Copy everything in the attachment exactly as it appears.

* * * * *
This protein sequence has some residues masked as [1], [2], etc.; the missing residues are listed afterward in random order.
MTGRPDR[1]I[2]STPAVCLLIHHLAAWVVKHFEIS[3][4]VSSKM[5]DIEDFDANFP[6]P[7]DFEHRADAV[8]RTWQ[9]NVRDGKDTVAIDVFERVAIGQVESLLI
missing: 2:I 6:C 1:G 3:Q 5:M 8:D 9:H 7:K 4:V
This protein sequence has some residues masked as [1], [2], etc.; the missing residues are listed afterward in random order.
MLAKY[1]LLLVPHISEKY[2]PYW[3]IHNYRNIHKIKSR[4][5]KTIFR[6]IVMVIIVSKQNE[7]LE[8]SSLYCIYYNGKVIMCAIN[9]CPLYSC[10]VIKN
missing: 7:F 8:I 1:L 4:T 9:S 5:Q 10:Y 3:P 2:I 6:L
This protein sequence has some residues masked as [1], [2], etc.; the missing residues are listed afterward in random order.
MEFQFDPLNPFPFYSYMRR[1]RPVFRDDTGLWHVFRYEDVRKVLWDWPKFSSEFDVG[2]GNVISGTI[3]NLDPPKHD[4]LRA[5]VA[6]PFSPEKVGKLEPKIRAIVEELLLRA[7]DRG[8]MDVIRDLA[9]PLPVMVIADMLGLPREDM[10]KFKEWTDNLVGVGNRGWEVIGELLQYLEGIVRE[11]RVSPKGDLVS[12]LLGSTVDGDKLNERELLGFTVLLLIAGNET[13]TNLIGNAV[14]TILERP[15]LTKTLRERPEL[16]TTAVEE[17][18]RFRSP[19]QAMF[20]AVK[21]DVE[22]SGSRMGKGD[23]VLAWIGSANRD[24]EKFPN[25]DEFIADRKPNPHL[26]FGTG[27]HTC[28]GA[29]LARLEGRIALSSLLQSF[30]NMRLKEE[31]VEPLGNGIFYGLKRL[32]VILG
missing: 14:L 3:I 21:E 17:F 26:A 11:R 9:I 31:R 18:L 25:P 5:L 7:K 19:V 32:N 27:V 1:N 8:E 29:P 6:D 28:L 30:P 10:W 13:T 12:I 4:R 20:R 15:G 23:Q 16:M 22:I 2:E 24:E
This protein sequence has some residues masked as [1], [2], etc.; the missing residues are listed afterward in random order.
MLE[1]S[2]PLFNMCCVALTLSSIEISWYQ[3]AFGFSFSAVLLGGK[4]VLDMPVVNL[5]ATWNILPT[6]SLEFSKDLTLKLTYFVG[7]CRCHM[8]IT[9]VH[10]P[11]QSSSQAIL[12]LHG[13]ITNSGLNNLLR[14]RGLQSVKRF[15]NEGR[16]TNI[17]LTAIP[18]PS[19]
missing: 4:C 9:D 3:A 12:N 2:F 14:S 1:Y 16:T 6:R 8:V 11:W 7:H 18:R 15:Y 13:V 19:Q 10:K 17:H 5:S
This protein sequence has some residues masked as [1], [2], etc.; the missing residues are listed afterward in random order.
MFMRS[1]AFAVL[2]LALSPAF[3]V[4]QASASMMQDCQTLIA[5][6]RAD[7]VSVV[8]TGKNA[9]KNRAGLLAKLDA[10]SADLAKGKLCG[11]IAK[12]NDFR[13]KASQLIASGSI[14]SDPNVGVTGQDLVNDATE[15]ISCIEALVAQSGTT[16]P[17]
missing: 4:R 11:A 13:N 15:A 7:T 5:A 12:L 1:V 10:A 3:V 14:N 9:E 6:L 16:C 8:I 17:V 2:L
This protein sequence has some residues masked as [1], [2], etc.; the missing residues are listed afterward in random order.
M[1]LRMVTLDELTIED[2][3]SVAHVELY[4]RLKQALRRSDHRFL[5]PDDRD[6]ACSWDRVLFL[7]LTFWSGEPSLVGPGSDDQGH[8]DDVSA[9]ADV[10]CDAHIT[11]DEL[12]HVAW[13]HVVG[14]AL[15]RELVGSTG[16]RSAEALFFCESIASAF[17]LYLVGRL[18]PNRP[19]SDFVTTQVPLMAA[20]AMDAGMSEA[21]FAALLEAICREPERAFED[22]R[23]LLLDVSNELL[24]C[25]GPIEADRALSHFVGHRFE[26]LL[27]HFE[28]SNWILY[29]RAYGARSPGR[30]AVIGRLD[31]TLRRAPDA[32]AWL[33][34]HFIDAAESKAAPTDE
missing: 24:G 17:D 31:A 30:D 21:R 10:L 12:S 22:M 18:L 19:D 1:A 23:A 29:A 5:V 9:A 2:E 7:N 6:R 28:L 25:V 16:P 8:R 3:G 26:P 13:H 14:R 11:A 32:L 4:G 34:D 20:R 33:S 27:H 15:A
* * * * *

This protein sequence has some residues masked as [1], [2], etc.; the missing residues are listed afterward in random order.
MTGRPDR[1]I[2]STPAVCLLIHHLAAWVVKHFEIS[3][4]VSSKM[5]DIEDFDANFP[6]P[7]DFEHRADAV[8]RTWQ[9]NVRDGKDTVAIDVFERVAIGQVESLLI
missing: 2:I 6:C 1:G 3:Q 5:M 8:D 9:H 7:K 4:V
This protein sequence has some residues masked as [1], [2], etc.; the missing residues are listed afterward in random order.
MLAKY[1]LLLVPHISEKY[2]PYW[3]IHNYRNIHKIKSR[4][5]KTIFR[6]IVMVIIVSKQNE[7]LE[8]SSLYCIYYNGKVIMCAIN[9]CPLYSC[10]VIKN
missing: 7:F 8:I 1:L 4:T 9:S 5:Q 10:Y 3:P 2:I 6:L
This protein sequence has some residues masked as [1], [2], etc.; the missing residues are listed afterward in random order.
MEFQFDPLNPFPFYSYMRR[1]RPVFRDDTGLWHVFRYEDVRKVLWDWPKFSSEFDVG[2]GNVISGTI[3]NLDPPKHD[4]LRA[5]VA[6]PFSPEKVGKLEPKIRAIVEELLLRA[7]DRG[8]MDVIRDLA[9]PLPVMVIADMLGLPREDM[10]KFKEWTDNLVGVGNRGWEVIGELLQYLEGIVRE[11]RVSPKGDLVS[12]LLGSTVDGDKLNERELLGFTVLLLIAGNET[13]TNLIGNAV[14]TILERP[15]LTKTLRERPEL[16]TTAVEE[17][18]RFRSP[19]QAMF[20]AVK[21]DVE[22]SGSRMGKGD[23]VLAWIGSANRD[24]EKFPN[25]DEFIADRKPNPHL[26]FGTG[27]HTC[28]GA[29]LARLEGRIALSSLLQSF[30]NMRLKEE[31]VEPLGNGIFYGLKRL[32]VILG
missing: 14:L 3:I 21:E 17:F 26:A 11:R 9:I 31:R 18:L 25:P 5:L 7:K 19:V 32:N 27:V 1:N 8:E 29:P 6:D 28:L 30:P 10:W 13:T 12:I 4:R 20:R 15:G 23:Q 16:M 22:I 2:E 24:E
This protein sequence has some residues masked as [1], [2], etc.; the missing residues are listed afterward in random order.
MLE[1]S[2]PLFNMCCVALTLSSIEISWYQ[3]AFGFSFSAVLLGGK[4]VLDMPVVNL[5]ATWNILPT[6]SLEFSKDLTLKLTYFVG[7]CRCHM[8]IT[9]VH[10]P[11]QSSSQAIL[12]LHG[13]ITNSGLNNLLR[14]RGLQSVKRF[15]NEGR[16]TNI[17]LTAIP[18]PS[19]
missing: 4:C 9:D 3:A 12:N 2:F 14:S 1:Y 16:T 6:R 8:V 11:W 7:H 18:R 15:Y 13:V 19:Q 10:K 17:H 5:S
This protein sequence has some residues masked as [1], [2], etc.; the missing residues are listed afterward in random order.
MFMRS[1]AFAVL[2]LALSPAF[3]V[4]QASASMMQDCQTLIA[5][6]RAD[7]VSVV[8]TGKNA[9]KNRAGLLAKLDA[10]SADLAKGKLCG[11]IAK[12]NDFR[13]KASQLIASGSI[14]SDPNVGVTGQDLVNDATE[15]ISCIEALVAQSGTT[16]P[17]
missing: 4:R 11:A 13:N 15:A 7:T 5:A 12:L 1:V 10:A 3:V 14:N 9:E 6:L 16:C 8:I 17:V 2:L
This protein sequence has some residues masked as [1], [2], etc.; the missing residues are listed afterward in random order.
M[1]LRMVTLDELTIED[2][3]SVAHVELY[4]RLKQALRRSDHRFL[5]PDDRD[6]ACSWDRVLFL[7]LTFWSGEPSLVGPGSDDQGH[8]DDVSA[9]ADV[10]CDAHIT[11]DEL[12]HVAW[13]HVVG[14]AL[15]RELVGSTG[16]RSAEALFFCESIASAF[17]LYLVGRL[18]PNRP[19]SDFVTTQVPLMAA[20]AMDAGMSEA[21]FAALLEAICREPERAFED[22]R[23]LLLDVSNELL[24]C[25]GPIEADRALSHFVGHRFE[26]LL[27]HFE[28]SNWILY[29]RAYGARSPGR[30]AVIGRLD[31]TLRRAPDA[32]AWL[33][34]HFIDAAESKAAPTDE
missing: 24:G 17:D 31:A 30:D 21:R 10:L 12:S 22:M 18:L 19:D 1:A 23:A 29:A 5:V 9:A 2:E 7:N 6:R 28:L 25:V 16:P 8:R 3:G 26:P 13:H 14:R 11:A 32:L 4:G 34:D 20:R 33:S 27:H 15:A